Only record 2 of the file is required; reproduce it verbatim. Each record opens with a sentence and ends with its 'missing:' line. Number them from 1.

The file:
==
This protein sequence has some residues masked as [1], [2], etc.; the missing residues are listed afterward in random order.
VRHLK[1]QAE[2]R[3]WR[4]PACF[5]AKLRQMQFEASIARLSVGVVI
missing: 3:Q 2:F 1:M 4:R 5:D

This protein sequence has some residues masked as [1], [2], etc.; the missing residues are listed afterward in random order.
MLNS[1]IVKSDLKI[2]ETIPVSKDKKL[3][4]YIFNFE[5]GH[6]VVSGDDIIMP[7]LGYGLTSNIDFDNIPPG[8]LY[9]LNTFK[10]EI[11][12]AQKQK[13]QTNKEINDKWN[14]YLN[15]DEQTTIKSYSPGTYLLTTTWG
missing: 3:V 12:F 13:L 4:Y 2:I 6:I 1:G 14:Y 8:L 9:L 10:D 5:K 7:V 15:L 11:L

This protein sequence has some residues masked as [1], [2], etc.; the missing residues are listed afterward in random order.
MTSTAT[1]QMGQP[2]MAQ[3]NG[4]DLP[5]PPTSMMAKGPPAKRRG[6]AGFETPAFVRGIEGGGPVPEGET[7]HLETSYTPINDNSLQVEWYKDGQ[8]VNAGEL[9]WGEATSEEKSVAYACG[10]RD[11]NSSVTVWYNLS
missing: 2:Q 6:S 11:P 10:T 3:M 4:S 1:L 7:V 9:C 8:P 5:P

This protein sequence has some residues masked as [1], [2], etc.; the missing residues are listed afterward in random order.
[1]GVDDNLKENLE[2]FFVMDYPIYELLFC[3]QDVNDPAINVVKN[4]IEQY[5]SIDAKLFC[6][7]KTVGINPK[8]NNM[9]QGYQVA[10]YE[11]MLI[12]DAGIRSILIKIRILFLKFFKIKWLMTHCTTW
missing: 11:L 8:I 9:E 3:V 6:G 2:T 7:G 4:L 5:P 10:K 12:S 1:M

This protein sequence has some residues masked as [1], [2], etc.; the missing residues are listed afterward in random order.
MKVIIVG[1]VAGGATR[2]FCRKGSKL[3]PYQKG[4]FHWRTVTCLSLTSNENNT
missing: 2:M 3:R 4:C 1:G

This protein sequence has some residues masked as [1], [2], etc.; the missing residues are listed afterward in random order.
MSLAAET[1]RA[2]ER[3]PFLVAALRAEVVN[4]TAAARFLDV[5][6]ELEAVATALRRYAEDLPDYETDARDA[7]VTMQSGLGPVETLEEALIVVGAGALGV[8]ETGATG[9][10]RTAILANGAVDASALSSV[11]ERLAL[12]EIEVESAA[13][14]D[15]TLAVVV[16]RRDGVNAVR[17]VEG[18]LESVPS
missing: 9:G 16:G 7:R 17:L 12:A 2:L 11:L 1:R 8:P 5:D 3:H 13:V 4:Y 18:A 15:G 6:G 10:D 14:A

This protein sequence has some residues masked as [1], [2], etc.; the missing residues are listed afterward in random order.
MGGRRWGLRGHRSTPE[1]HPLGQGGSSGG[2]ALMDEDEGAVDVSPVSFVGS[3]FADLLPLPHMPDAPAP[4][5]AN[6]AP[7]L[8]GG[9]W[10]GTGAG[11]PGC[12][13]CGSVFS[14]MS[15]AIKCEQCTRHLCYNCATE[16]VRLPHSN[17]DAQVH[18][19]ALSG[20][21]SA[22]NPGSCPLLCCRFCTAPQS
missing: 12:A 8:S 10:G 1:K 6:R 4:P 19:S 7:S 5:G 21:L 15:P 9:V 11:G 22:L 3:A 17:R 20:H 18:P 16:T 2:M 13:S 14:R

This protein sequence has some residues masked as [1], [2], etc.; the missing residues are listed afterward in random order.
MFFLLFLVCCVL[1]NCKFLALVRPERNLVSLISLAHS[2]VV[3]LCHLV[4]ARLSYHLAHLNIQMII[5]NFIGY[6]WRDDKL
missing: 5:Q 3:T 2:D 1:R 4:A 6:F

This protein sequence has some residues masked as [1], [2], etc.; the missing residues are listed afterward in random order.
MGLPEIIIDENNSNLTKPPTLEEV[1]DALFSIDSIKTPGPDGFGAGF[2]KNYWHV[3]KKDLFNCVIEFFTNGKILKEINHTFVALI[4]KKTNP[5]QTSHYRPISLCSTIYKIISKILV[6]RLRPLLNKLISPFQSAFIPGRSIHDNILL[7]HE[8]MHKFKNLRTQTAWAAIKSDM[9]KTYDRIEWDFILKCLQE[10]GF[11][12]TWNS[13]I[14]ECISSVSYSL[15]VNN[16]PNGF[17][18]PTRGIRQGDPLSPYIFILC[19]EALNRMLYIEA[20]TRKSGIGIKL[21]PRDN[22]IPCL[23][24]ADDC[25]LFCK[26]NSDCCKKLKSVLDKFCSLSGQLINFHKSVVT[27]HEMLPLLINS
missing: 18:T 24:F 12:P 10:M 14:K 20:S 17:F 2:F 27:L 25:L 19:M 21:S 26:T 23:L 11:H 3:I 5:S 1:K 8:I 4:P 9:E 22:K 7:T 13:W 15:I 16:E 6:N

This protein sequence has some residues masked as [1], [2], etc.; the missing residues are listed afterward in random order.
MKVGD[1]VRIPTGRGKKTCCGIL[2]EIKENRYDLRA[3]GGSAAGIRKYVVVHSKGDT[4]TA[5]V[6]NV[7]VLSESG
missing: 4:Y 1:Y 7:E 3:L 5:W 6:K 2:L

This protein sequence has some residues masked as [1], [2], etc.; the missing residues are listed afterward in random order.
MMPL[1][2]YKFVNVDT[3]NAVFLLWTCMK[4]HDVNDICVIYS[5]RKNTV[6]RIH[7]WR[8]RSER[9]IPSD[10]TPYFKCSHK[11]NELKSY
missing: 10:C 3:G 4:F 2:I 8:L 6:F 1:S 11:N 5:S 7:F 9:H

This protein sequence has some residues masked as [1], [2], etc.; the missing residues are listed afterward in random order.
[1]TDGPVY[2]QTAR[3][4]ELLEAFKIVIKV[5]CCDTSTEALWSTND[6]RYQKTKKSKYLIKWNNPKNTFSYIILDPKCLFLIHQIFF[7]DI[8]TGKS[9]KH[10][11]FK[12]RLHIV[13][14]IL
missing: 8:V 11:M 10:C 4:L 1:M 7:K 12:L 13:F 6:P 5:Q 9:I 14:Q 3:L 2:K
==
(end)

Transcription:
This protein sequence has some residues masked as [1], [2], etc.; the missing residues are listed afterward in random order.
MLNS[1]IVKSDLKI[2]ETIPVSKDKKL[3][4]YIFNFE[5]GH[6]VVSGDDIIMP[7]LGYGLTSNIDFDNIPPG[8]LY[9]LNTFK[10]EI[11][12]AQKQK[13]QTNKEINDKWN[14]YLN[15]DEQTTIKSYSPGTYLLTTTWG
missing: 3:V 12:F 13:L 4:Y 2:I 6:I 1:G 14:Y 8:L 9:L 10:D 5:K 7:V 15:L 11:L